I just finished my first week living in D.C., and I’m writing about theatre not politics. I originally planned to write about neither, but I can’t stop thinking about the musical I saw last night.
“Dear Evan Hansen,” is a new musical about an anxious outcast named Evan Hansen (Ben Platt, of Pitch Perfect fame) who after years of feeling out of place gets everything he wants.
That is, of course, with one big catch. He has to keep up the lie that a letter he wrote to himself for a therapy exercise was actually written by someone else as a suicide note.
As often happens with little white lies, this single act sends Evan on a tight-rope act of telling bigger and bigger lies in hopes of keeping the life – and the girl – he always dreamed of.
What could easily be a cliche plot of “teenager becomes cool, realizes it’s not that great,” breaks genre norms by incorporating modern themes. It’s not just a love story, but an exploration of grief in the internet age and how technology both helps and hinders our ability to connect to one another.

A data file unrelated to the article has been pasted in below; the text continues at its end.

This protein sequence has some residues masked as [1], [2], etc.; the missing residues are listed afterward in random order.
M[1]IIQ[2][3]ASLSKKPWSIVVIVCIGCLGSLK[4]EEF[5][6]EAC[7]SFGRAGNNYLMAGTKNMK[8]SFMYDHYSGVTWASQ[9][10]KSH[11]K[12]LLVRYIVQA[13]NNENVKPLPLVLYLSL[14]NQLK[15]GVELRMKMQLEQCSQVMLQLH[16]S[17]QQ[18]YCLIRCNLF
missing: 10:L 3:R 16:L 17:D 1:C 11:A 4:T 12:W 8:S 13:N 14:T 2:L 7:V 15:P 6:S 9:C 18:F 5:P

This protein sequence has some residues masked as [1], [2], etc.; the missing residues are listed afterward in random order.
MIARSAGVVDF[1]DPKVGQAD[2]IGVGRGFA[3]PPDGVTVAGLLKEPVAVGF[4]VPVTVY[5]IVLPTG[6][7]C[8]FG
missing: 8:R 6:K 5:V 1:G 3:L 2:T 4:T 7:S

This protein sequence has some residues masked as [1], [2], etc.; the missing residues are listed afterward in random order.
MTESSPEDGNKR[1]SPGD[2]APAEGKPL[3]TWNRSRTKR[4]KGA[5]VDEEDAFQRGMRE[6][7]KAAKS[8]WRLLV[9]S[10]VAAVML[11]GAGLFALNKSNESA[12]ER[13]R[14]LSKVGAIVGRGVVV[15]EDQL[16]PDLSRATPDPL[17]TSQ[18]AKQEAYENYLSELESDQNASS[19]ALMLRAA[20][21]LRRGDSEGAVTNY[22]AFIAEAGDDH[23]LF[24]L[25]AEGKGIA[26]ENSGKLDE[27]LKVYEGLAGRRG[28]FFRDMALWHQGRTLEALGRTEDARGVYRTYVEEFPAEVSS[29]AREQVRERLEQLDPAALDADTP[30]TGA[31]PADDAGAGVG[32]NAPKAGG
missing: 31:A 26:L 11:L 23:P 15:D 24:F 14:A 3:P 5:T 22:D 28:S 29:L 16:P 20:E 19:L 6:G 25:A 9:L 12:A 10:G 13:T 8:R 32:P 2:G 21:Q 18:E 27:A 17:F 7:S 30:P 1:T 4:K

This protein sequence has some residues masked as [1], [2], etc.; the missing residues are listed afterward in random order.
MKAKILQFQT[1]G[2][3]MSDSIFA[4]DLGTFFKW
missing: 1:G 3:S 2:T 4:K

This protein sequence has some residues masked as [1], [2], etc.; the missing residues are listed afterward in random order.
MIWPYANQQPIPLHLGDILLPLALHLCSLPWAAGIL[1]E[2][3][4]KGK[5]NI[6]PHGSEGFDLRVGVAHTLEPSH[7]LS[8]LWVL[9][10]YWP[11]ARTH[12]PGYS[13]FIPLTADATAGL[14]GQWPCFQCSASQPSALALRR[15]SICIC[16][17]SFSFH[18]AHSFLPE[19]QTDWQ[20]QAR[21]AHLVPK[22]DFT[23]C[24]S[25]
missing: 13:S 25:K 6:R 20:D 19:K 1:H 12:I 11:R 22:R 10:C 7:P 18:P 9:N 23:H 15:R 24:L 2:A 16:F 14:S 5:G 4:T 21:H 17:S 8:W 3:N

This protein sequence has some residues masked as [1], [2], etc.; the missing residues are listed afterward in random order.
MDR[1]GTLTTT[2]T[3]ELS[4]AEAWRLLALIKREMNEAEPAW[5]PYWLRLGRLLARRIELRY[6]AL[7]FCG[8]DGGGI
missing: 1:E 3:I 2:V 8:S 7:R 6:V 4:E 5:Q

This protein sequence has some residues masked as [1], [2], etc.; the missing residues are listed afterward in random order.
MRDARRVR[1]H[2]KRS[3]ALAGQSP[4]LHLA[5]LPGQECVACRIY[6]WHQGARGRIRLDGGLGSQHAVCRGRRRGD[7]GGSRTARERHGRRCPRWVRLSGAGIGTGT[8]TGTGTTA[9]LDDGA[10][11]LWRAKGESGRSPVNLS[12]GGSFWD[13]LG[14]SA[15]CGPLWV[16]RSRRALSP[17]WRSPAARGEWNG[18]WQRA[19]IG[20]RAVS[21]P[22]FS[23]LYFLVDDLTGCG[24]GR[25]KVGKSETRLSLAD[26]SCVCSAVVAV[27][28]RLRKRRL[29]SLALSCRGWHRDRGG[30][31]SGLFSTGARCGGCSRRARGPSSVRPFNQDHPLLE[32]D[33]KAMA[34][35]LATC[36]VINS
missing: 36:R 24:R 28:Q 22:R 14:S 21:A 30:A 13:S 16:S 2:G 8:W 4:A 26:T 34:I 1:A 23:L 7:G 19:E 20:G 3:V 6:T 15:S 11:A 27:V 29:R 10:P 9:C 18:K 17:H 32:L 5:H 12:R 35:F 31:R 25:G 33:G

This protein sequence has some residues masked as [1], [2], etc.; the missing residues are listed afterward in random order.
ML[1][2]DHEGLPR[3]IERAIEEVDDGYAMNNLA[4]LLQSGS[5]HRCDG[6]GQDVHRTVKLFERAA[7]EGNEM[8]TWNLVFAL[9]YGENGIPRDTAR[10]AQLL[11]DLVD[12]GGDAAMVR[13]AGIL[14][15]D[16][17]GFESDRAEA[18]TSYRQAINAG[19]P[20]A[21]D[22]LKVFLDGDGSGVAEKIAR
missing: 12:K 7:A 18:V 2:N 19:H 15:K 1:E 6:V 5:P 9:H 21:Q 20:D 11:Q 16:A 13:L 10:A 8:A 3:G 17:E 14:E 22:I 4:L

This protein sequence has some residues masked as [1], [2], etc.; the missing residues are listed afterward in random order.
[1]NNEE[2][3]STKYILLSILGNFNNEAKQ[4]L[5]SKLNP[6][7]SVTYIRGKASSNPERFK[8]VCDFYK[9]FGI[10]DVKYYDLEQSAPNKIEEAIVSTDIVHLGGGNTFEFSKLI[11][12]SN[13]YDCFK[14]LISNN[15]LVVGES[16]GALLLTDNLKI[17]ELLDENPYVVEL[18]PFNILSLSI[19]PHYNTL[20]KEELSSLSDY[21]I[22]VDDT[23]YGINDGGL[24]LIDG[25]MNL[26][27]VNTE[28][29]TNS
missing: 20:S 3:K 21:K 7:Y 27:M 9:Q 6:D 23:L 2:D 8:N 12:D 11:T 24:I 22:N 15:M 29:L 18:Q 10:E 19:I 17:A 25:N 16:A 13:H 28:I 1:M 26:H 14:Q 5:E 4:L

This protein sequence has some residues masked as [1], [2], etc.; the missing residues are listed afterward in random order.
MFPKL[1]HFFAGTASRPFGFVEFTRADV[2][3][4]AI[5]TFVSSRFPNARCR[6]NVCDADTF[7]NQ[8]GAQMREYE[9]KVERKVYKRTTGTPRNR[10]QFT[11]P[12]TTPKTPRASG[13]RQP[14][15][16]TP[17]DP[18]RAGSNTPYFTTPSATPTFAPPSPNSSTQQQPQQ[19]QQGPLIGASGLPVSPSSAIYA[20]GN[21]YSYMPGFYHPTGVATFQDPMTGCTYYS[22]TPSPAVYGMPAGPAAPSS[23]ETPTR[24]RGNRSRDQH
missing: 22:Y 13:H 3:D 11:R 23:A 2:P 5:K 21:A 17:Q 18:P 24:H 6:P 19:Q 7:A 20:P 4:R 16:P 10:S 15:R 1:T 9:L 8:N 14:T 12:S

Ben Platt’s performance is both heartbreaking and relatable, as Evan Hansen reminds us all too well that the thing keeping us on the outside is sometimes only what exists inside our own heads. And his powerful musical performances answer any questions about why at 21 he’s already becoming a familiar name in theatre.
Catering to an audience where dark humor has become the norm, “Dear Evan Hansen” balances out a storyline anchored by tragedy with the self-effacing humor of the protagonist as well as cringeworthy encounters with classmates that will make you wince as you remember your own high school days.
With music and lyrics by Benj Pasek and Justin Paul (Broadway’s “A Christmas Story” and NBC’s “Smash”), the songs teeter between mainstream pop and traditional showtune. Pasek and Paul craft tunes that will stick in your head for days (“Waving Through A WIndow,” “For Forever”), but more serious numbers tend to drag (“Requiem”).
The story itself, with a book by Steve Levenson, seems a shade unbelievable and requires a due amount of suspension of disbelief. That said, there is no lack of heart or appeal in the story. Ben Platt, who mastered the role of the socially awkward but lovable sidekick in “Pitch Perfect,” brings extra depth in his performance to make that character a leading role.
If you’re looking for a feel-good musical where the plot ends wrapped up in nice little bow, look elsewhere. Instead “Dear Evan Hansen” ends like real life: somewhere in-between.
If you get the chance to see “Dear Evan Hansen” before it ends its run at Arena Stage, I highly recommend it. And if you don’t? With Michael Greif (“Next to Normal,” which also ran at Center Stage) at the helm, a Broadway transfer seems likely.